by Ruby Comer
Earlier this year, the pianist Adam Tendler preformed here in Los Angeles. Before the concert, I learned that he was a finalist for the 2012 American Pianist Association Classical Fellowship Award and the 2013 American Prize. Adam is an AIDS and LGBT activist, and when he performs his piece, “Night Thoughts” (“a meditative recital program of modern American piano music”), he donates his profits to one or more local organizations. “Night Thoughts,” a concert he performed at Rothko Chapel in Texas, can be viewed on Adam’s website.
The virtuoso was raised in Montpelier, Vermont, not far from The Trapp Family Lodge (of The Sound of Music fame), one of my favorite havens. The “maverick pianist” (The New Yorker) founded a nightly jazz series in New York and serves on the faculty of Third Street Music School Settlement. On the personal front, he has a beau of nearly five years.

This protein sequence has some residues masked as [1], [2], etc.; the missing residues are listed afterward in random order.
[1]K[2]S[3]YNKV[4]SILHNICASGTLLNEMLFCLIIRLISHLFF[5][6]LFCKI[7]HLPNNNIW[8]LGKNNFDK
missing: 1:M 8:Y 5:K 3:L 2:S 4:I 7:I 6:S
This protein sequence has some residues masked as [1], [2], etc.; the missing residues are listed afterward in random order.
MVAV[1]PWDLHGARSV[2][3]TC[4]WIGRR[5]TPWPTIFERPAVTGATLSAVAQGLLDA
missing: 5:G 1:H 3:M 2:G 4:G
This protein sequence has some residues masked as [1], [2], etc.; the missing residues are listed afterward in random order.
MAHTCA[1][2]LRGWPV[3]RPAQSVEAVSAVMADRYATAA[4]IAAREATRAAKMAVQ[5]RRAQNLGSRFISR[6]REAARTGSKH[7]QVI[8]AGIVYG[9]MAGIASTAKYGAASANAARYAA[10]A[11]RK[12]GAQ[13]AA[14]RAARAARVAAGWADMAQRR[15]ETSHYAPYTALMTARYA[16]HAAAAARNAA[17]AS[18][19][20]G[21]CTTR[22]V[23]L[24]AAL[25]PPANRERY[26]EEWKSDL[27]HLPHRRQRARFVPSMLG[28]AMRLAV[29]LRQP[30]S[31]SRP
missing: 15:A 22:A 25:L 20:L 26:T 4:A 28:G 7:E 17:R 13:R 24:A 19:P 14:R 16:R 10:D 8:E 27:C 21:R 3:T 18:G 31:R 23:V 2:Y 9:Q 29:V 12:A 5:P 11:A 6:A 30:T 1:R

Adam and I met up at UCLA one afternoon near the performing arts center, and sat on the grass amid the lively outdoor sculptures.
Ruby Comer: I want to be completely clear…please explain exactly what you do professionally.
Adam Tendler: I perform modern music, which ranges from pieces composed this morning to a hundred years ago. I usually perform and study other people’s music, but sometimes I compose my own works. For instance, I recently premiered a protest piece in memory of Matthew Shepard called “HATE SPEECH,” for piano and audience cell phones. I also have a teaching studio and so the piano becomes a platform for education. And then of course I write about music and my life in the field, which inevitably involves the piano.
You’re cuttin’ a new rug, piano man! You entertain and educate through the piano. Whom did you listen to growing up in Vermont?
I grew up on Madonna, Prince, Beethoven, Chopin, and everyone in between. I have two older sisters who exposed me to everything from pop to metal to gangsta rap, and at the same time I took piano lessons and was raised with classical music around me all the time. Everyone in my family played the piano, and my grandfather was a piano teacher. But I suppose my heroes changed over time. As I grew to appreciate classical music as a vessel for my own self-expression, I started to find heroes in composers and performers who seemed to speak a language that resonated with me, and even this has been a kaleidoscope of different people over the years.